How would you reply to a very good friend if he asked your opinion about which is the best mATX compatible PC case in the market currently? Obviously i can't speak on your behalf but when a good friend asked this of me roughly a week ago i honestly didn't know what to tell him since i doubt there's a perfect one out there. So instead of answering his question i asked him what he thought was the most important feature/aspect for his dream mATX case. Of course we all know how hard it is to choose a PC case based on a single thing but everything has to start from someplace. So after discussing this for a while over a cup of coffee he decided that he wanted a high quality and virtually noiseless mATX tower which he could also use in his bedroom during the night without worrying about waking up by it. With that in mind my answer was very clear and actually had to do with today’s review of the Deep Silence 4 mITX/mATX PC Case by Nanoxia.

The idea for Nanoxia was developed in 2006 when a German engineering team sat down to develop fans that would meet the highest standards. The new fans have been presented to the press for the first time during CeBIT in March 2007. In addition to their distinctive design, the revolutionary fans were notable for their high quality. Over the years, several fan-series as well as other components - such as cooling water additives and thermal compounds - were offered. The main products, however, remain high quality fans, vibration dampers and the to this day unsurpassed PWMX fan controller. A dedicated and experienced team has begun to build on the success of the legendary fan-series with new, innovative products. At first, the FX Evo fan-series was released in early 2012 and shortly thereafter a whole new line of premium sleeved cables came out. As a new mile stone was reached after years of development, when during Computex 2012 the brand new Nanoxia Deep Silence case series was introduced to the world.

Just like with the entire Deep Silence line of PC cases the Deep Silence 4 promises high build quality with plenty of interior space and many features including very good airflow levels, several radiator spots, room for many 3.5/2.5" drives and noiseless operation thanks to the noise insulating material Nanoxia uses on the interior. Design-wise Nanoxia has followed the same exact path as they have with the entire Deep Silence line and although we don't really consider that to be a bad thing still we do feel that they should also think about catering to the needs of younger audiences who may want something flashier on or under their desks. Also because of the design Nanoxia obviously couldn't shrink the Deep Silence 4 a lot so it's not what we'd call the smallest mATX/mITX compatible PC case out in the market currently but then again if it was it wouldn't offer the same interior space.

Read full article @ NikKTech

Neat Video of Thermal Conductivity in Action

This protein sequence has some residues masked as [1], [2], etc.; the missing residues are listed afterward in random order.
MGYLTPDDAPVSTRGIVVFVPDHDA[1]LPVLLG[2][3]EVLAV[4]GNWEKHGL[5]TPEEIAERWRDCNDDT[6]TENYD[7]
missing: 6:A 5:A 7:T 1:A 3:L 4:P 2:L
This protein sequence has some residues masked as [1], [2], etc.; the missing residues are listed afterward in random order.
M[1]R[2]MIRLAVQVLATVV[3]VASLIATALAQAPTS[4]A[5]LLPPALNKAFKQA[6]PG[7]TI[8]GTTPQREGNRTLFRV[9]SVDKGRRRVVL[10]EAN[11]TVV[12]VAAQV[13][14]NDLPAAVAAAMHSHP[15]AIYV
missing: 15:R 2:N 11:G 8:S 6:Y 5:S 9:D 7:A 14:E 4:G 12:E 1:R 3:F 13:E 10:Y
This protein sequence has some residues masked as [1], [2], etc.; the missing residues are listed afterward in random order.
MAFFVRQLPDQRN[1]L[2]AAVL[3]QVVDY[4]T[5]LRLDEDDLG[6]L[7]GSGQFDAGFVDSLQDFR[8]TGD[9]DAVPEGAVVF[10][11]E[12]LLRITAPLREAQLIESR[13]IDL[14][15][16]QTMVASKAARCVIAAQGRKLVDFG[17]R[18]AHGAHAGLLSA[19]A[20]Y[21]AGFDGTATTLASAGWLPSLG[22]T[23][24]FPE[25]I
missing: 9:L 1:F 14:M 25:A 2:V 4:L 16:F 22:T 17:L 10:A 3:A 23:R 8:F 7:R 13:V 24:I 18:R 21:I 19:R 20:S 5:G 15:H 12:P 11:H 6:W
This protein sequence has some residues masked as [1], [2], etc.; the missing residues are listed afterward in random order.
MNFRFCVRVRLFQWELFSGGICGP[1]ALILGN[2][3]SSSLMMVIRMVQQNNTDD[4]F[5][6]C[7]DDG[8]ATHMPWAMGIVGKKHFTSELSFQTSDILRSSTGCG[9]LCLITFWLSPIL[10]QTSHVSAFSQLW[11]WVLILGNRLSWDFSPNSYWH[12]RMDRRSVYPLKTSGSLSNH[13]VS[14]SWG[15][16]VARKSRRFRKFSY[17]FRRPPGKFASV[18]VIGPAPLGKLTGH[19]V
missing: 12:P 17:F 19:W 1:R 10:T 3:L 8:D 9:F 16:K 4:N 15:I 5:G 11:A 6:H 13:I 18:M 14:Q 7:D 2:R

Frostytech has a neat video showing the fundamental difference in heat conductivity between solid copper and a heatpipe. Picked this up at Computex a while back. Note how quickly the top of the heatpipe increases to 56.1C in the 60seconds after submersion into the cup of hot water!

Read full article @ FrostyTech

On Test The Track With Dell's Venue 8 7000 And Intel's Moorefield

Dell has been strategically showing off their new Venue 8 7000 series tablet over the past few months, starting back at the Intel Developer's Forum in September of last year, then again at Dell World in November, and of course at CES 2015. At each event we got some hands-on time with Dell's interesting new tablet and the new Intel Moorefield Atom platform that powers it, along with Intel's RealSense camera setup, but until this week we haven't gotten much more than a few spare minutes with the device. Upon our return from CE, however, Dell had a couple of packages waiting on our doorsteps, which included both the hot new 2015 Dell XPS 13 ultrabook and their new darling tablet as well.

We've been busy putting both devices through their paces this week and have some preliminary numbers with the Venue 8 7000 to share with you now. What's interesting about this new device, in addition to Intel's RealSense camera is its Atom Z3580 quad-core processor, which is based on Intel's latest Moorefield architecture…

Read full article @ HotHardware.com

Roku 3 Review

The latest update of the Roku media player, hitherto known as the Roku 3, features a number of welcome refinements over the cheaper Roku 2 and entry-level 720p Roku LT.It offers wired and wireless connectivity and a much faster dual-core Broadcom chipset. In short, it's the best built Roku player seen to date, rivaling set-top mainstay Amazon Fire TV as the king of the proverbial castle. A cursory glance might suggest that nothing much has changed in Rokuville. This new player is still a glossy black puck, although with slightly less girth, at 90mm across. In situ, it looks like little a futuristic pebble sprouting cables.The distinctive Roku fabric tab is still in evidence and there's a tiny status LED which glows when the unit's on.While the Roku 3 has integrated dual-band Wi-Fi (a/b/g/n compatible), the wired Ethernet option is invariably the best choice when it comes to streaming. The unit sports an HDMI output and USB for local media playback. Completing the I/O roster is a MicroSD storage expansion slot used to increase the capacity of the player (which is apparently limited to 512Mb). Cards might typically be used to store game apps or an overflow of Roku channels.

Read full article @ Techradar

Samsung Portable SSD T1 250GB Review